Figure 1
DNA breaks within the MLL gene breakpoint cluster region upon etoposide treatment.

In a number of cases (12.4% right after incubation with etoposide and 10.9% after 1 h cultivation of etoposide-treated cells in etoposide-free medium), we observed two co-localising signals and only one separate (either green or red) signal, as shown in Figure 1C (second and third row). These staining patterns could be explained in a couple of different ways. First, they could be generated by cleavage of the MLL gene at a considerable distance from the BCR, resulting in the splitting of either the green or red signal (Figure 1D). A part of the region stained by either the green or red constituent of the dual colour probe would remain linked to the region stained by a different colour (co-localising signals), whereas the other part could be spatially separated, thus giving rise to a single-colour signal (green or red). In this case, parts of a split coloured region would yield a less intensive signal than the non-split coloured region. Unfortunately, resolution of our 3D models was not sufficient enough to perform accurate estimations of the sizes of the coloured regions.

Second, some of the yellow spots shown in these figures may represent overlapping signals from two copies of the MLL gene located on sister chromatids. If a single chromatid is broken at the BCR of the MLL gene, it is possible that one end of the MLL gene could be spatially separated, whereas the other one could be retained in the complex due to a cohesion with its sister chromatid (Figure 1E). Distribution of cohesin in most of the genomic regions appears to be stochastic. Thus, a spatial separation of each of the MLL ends could be equally probable. This model is indirectly supported by an observation that the percentage of nuclei harbouring two mixed colour signals and one single colour (red or green) signal slightly decreased after 1 h cultivation of etoposide-treated cells in etoposide-free medium (Figure 1C). One would expect the repair process to proceed more efficiently in the presence of a sister chromatid due to the “freezing” of at least one end of the broken DNA chain or due to the involvement of a homologous repair pathway. However, in the framework of this model, it is difficult to explain why we have not seen a situation where both ends of the putative broken chromatid are spatially separated from a sister chromatid (i.e., two yellow signals and two single-colour (red and green) signals).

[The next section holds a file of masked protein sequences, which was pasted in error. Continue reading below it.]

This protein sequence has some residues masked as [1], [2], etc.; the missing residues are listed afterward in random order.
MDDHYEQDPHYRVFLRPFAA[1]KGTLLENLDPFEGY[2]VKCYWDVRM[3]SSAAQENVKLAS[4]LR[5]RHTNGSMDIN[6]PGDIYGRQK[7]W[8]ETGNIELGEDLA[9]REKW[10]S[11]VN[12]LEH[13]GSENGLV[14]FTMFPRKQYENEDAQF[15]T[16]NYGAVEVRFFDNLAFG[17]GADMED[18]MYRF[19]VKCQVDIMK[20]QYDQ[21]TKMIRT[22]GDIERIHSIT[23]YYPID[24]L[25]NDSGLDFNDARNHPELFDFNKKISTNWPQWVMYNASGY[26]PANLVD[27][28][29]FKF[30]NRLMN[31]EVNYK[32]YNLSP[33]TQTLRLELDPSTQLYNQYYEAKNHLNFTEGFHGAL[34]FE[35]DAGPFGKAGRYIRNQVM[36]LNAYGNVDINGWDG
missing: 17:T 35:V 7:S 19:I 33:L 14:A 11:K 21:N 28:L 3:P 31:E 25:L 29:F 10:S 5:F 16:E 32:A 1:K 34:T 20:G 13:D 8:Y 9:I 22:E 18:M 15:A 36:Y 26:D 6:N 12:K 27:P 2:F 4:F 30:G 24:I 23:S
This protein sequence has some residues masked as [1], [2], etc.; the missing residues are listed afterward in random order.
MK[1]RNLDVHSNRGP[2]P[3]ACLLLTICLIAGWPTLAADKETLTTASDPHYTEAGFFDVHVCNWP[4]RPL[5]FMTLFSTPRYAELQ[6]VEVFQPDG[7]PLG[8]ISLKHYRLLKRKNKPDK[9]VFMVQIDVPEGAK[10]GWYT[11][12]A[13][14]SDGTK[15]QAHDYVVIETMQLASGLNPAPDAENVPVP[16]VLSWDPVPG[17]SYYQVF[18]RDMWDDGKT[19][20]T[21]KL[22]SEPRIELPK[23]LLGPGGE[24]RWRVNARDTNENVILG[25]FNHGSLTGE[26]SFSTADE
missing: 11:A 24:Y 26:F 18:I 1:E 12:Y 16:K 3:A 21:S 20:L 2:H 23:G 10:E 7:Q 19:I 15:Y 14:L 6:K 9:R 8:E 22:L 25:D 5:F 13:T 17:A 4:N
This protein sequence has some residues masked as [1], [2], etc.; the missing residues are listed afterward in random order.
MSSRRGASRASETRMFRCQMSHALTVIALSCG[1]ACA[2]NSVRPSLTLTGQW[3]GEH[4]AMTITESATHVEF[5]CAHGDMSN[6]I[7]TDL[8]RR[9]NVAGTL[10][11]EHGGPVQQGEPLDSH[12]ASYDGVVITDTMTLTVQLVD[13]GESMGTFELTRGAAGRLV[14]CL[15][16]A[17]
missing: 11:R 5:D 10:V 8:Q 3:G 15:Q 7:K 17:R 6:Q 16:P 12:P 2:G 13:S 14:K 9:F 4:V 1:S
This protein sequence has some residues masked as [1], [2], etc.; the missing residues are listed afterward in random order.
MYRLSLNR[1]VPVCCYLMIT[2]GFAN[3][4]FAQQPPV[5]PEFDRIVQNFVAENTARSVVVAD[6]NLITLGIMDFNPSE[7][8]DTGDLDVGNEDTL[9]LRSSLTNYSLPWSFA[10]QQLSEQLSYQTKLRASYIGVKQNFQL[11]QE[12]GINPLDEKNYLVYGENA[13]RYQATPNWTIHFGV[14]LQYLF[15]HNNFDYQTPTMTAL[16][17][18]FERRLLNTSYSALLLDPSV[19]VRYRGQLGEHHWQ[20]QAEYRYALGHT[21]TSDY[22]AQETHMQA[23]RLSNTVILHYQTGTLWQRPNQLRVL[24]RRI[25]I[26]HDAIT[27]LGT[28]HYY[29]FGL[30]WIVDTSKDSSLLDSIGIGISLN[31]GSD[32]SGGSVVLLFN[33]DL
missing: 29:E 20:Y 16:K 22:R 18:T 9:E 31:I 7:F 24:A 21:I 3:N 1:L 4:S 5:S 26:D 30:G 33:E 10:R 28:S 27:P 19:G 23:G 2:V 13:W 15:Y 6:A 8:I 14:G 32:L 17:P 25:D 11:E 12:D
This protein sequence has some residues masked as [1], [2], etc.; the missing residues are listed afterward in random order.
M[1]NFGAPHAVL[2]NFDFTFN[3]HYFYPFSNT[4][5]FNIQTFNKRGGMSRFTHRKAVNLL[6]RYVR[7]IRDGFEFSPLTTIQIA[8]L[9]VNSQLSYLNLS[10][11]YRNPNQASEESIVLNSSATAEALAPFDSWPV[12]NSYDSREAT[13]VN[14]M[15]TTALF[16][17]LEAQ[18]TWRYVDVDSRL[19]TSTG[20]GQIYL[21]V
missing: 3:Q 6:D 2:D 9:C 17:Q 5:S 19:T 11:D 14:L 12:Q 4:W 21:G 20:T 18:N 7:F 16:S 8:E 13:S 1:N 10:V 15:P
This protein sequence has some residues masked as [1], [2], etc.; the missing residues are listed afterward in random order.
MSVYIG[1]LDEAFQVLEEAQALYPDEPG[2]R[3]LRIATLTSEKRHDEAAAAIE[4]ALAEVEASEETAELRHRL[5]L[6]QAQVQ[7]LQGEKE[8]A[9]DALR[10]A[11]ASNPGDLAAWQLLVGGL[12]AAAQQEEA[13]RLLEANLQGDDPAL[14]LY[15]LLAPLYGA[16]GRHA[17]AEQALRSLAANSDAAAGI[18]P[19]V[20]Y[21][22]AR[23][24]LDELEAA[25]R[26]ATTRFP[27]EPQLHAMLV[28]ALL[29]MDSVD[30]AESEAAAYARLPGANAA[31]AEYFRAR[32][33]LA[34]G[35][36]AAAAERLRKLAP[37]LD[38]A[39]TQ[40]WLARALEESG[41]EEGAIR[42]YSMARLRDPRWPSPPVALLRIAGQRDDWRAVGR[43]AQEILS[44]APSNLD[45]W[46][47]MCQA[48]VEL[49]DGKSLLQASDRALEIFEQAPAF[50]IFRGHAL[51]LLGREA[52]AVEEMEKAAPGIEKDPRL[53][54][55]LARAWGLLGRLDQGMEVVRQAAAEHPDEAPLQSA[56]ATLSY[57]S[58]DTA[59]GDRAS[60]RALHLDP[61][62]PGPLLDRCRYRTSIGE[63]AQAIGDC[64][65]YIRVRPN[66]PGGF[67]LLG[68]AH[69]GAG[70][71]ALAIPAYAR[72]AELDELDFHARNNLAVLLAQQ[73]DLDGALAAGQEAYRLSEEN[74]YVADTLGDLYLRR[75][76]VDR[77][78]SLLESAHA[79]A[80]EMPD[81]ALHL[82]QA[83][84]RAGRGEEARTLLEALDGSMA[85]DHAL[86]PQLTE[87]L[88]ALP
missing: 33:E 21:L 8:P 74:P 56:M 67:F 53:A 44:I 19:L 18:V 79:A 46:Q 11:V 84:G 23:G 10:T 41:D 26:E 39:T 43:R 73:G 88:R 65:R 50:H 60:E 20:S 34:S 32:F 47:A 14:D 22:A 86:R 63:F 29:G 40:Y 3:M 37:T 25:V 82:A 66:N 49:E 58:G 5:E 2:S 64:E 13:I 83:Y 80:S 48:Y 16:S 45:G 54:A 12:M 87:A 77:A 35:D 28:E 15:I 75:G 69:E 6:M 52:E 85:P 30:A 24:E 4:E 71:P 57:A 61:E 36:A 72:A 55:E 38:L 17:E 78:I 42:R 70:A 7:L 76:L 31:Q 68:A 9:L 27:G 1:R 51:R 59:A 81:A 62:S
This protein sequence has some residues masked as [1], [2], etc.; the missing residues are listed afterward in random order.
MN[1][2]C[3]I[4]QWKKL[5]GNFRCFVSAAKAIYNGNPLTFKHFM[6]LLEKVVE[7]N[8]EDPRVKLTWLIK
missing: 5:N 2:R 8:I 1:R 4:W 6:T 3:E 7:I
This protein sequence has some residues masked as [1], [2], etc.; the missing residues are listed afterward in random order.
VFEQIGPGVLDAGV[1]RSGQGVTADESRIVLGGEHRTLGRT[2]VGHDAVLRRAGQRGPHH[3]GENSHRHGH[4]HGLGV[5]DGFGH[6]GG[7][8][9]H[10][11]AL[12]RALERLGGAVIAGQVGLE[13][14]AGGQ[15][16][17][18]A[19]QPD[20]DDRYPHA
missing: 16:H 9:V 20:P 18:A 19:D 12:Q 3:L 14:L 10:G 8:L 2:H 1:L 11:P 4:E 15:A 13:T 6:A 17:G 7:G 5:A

Radial positions of intact and broken MLL alleles in cells treated with etoposide

It has been proposed to characterise the nuclear localisation of chromosomal territories and individual genes in terms of their so-called radial positions [28-30]. A radial position is the average distance between the centre of mass of the object under study (a gene or a chromosomal territory) and the centre of mass of the nucleus expressed as a percentage of the nuclear radius. Although the radial positions of genes and chromosomal territories within the nucleus of a given type of cell are constant, they could change under some specific conditions. In a previous study, we demonstrated that the radial position of the human ETO gene changed in cells exposed to etoposide [35]. Hence, we wondered if the same was true for the MLL gene or, more precisely, if the radial positions of the broken ends of the MLL gene differed from the radial positions of the non-damaged MLL gene. To this end, we divided the volume of all inspected nuclei (see the previous section) into 5 spherical shells of equal volume and documented the positions of the centres of the MLL signal in respect to these shells (Figure 2A). The results obtained are shown in Figure 2B-F. It is evident that radial positions of non-damaged (or broken but non-separated) MLL alleles are virtually the same in control cells (Figure 2B), cells incubated with etoposide (Figure 2C) and cells treated with etoposide and then incubated for 1 h in etoposide-free medium (Figure 2D). In contrast, positions of separated ends of broken MLL alleles showed a clear shift toward the nuclear periphery right after exposure of cells to etoposide (Figure 2E). The observed difference in distribution of broken and intact MLL alleles disappeared after incubation of the cells in etoposide-free medium for 1 h (Figure 1F). Although the functional significance of these positional changes, if any, is not clear, it appears that the spatial position of the MLL gene became less constrained as a result of topo II-mediated cleavage. This effect could be complicated as the mobility of both broken and intact MLL alleles could be affected by other DNA breaks, which are likely to occur within the same chromosomal territory as a result of etoposide treatment.

Figure 2
Principle of analysis of the radial positions of the MLL gene on 3D models.

In cells treated with etoposide, the downstream portion of the MLL gene is frequently located outside the chromosome 11 territory